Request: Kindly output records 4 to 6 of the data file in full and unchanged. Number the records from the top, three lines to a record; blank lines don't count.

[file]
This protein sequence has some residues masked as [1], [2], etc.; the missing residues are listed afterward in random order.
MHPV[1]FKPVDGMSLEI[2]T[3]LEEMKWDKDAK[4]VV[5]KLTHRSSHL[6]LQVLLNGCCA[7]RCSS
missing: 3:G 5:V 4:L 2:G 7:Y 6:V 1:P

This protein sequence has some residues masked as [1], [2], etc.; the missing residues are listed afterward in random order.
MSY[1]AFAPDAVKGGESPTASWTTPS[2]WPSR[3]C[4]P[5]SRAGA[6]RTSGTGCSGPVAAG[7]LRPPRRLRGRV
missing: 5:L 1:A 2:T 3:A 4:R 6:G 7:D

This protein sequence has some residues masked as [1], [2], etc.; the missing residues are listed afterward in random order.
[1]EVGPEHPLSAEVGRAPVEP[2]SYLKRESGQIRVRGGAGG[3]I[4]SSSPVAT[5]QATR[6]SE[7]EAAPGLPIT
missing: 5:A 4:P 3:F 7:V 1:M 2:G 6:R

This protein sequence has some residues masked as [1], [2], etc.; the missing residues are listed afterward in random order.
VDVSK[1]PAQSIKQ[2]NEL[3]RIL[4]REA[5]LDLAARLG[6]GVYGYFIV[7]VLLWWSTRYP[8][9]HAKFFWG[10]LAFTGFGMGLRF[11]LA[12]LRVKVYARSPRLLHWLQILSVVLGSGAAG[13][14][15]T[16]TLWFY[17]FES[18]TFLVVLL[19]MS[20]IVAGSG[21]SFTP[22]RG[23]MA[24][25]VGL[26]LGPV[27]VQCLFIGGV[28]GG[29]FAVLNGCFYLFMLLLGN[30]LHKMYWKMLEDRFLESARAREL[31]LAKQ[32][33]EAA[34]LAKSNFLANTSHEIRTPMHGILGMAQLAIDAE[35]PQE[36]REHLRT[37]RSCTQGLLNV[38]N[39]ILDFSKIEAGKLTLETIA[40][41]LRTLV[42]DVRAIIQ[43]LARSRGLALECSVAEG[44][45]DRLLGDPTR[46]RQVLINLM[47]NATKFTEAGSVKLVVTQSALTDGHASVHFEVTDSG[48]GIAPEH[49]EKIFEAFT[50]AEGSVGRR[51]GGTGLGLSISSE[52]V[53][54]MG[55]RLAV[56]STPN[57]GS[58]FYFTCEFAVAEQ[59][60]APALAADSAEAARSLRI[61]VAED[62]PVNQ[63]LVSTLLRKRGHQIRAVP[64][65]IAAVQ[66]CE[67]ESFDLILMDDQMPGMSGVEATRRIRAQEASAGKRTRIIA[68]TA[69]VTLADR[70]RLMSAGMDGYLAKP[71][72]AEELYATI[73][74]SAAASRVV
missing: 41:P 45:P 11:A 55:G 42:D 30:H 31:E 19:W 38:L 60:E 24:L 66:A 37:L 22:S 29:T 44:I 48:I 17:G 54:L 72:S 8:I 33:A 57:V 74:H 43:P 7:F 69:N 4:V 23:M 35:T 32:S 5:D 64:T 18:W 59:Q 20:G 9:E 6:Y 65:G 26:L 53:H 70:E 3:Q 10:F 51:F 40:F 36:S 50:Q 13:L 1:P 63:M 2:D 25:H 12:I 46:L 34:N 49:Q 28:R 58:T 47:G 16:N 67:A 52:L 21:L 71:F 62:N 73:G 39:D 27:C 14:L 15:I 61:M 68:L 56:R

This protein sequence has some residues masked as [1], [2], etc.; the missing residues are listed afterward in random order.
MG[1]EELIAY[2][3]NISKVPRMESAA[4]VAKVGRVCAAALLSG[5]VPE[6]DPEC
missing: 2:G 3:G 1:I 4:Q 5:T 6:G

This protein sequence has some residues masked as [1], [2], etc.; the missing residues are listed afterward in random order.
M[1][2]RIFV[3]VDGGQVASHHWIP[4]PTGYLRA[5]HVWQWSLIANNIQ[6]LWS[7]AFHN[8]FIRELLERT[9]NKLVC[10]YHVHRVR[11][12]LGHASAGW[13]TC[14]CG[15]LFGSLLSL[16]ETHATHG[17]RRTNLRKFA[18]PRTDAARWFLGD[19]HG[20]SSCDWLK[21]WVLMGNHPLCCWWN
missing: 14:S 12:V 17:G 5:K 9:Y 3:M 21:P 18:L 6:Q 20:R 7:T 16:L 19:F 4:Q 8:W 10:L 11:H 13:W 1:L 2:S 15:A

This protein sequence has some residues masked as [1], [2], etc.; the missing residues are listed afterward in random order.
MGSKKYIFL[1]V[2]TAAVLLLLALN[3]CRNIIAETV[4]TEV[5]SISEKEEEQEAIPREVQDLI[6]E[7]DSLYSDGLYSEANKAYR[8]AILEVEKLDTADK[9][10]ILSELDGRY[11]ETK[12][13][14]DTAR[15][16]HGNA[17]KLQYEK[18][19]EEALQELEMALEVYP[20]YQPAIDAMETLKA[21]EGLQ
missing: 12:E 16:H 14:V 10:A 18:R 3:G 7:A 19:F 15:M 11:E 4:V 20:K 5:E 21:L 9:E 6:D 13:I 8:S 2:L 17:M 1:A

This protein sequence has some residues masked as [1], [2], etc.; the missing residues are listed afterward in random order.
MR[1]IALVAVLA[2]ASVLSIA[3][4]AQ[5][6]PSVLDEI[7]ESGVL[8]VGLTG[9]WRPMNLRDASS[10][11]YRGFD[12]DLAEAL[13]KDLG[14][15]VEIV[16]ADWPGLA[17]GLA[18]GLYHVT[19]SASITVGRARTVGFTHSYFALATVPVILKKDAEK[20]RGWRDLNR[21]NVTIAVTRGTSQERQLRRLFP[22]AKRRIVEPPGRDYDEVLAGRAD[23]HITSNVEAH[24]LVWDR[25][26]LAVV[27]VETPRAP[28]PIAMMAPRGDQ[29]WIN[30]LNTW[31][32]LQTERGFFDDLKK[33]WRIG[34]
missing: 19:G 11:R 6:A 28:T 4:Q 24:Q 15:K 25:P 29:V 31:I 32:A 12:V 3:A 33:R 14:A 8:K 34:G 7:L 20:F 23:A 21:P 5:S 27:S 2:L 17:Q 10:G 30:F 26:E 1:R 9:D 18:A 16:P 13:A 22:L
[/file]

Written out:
This protein sequence has some residues masked as [1], [2], etc.; the missing residues are listed afterward in random order.
VDVSK[1]PAQSIKQ[2]NEL[3]RIL[4]REA[5]LDLAARLG[6]GVYGYFIV[7]VLLWWSTRYP[8][9]HAKFFWG[10]LAFTGFGMGLRF[11]LA[12]LRVKVYARSPRLLHWLQILSVVLGSGAAG[13][14][15]T[16]TLWFY[17]FES[18]TFLVVLL[19]MS[20]IVAGSG[21]SFTP[22]RG[23]MA[24][25]VGL[26]LGPV[27]VQCLFIGGV[28]GG[29]FAVLNGCFYLFMLLLGN[30]LHKMYWKMLEDRFLESARAREL[31]LAKQ[32][33]EAA[34]LAKSNFLANTSHEIRTPMHGILGMAQLAIDAE[35]PQE[36]REHLRT[37]RSCTQGLLNV[38]N[39]ILDFSKIEAGKLTLETIA[40][41]LRTLV[42]DVRAIIQ[43]LARSRGLALECSVAEG[44][45]DRLLGDPTR[46]RQVLINLM[47]NATKFTEAGSVKLVVTQSALTDGHASVHFEVTDSG[48]GIAPEH[49]EKIFEAFT[50]AEGSVGRR[51]GGTGLGLSISSE[52]V[53][54]MG[55]RLAV[56]STPN[57]GS[58]FYFTCEFAVAEQ[59][60]APALAADSAEAARSLRI[61]VAED[62]PVNQ[63]LVSTLLRKRGHQIRAVP[64][65]IAAVQ[66]CE[67]ESFDLILMDDQMPGMSGVEATRRIRAQEASAGKRTRIIA[68]TA[69]VTLADR[70]RLMSAGMDGYLAKP[71][72]AEELYATI[73][74]SAAASRVV
missing: 41:P 45:P 11:A 55:G 42:D 30:H 31:E 19:W 38:L 60:E 24:L 66:A 37:L 22:S 29:T 44:I 48:I 17:G 54:L 72:S 8:I 33:A 57:V 74:H 43:P 7:F 69:N 4:V 23:M 35:T 32:S 5:D 64:T 18:W 59:Q 20:G 9:E 6:Y 65:G 26:L 53:H 70:E 3:Q 10:F 51:F 40:F 36:S 50:Q 13:L 1:P 63:M 2:D 25:H 12:I 46:L 34:N 49:Q 28:R 58:T 47:G 16:N 67:A 52:L 21:L 71:F 62:N 73:G 39:D 27:C 14:L 15:I 61:M 68:L 56:R

This protein sequence has some residues masked as [1], [2], etc.; the missing residues are listed afterward in random order.
MG[1]EELIAY[2][3]NISKVPRMESAA[4]VAKVGRVCAAALLSG[5]VPE[6]DPEC
missing: 2:G 3:G 1:I 4:Q 5:T 6:G

This protein sequence has some residues masked as [1], [2], etc.; the missing residues are listed afterward in random order.
M[1][2]RIFV[3]VDGGQVASHHWIP[4]PTGYLRA[5]HVWQWSLIANNIQ[6]LWS[7]AFHN[8]FIRELLERT[9]NKLVC[10]YHVHRVR[11][12]LGHASAGW[13]TC[14]CG[15]LFGSLLSL[16]ETHATHG[17]RRTNLRKFA[18]PRTDAARWFLGD[19]HG[20]SSCDWLK[21]WVLMGNHPLCCWWN
missing: 14:S 12:V 17:G 5:K 9:Y 3:M 21:P 18:L 6:Q 20:R 7:T 16:L 19:F 4:Q 8:W 10:L 11:H 13:W 1:L 2:S 15:A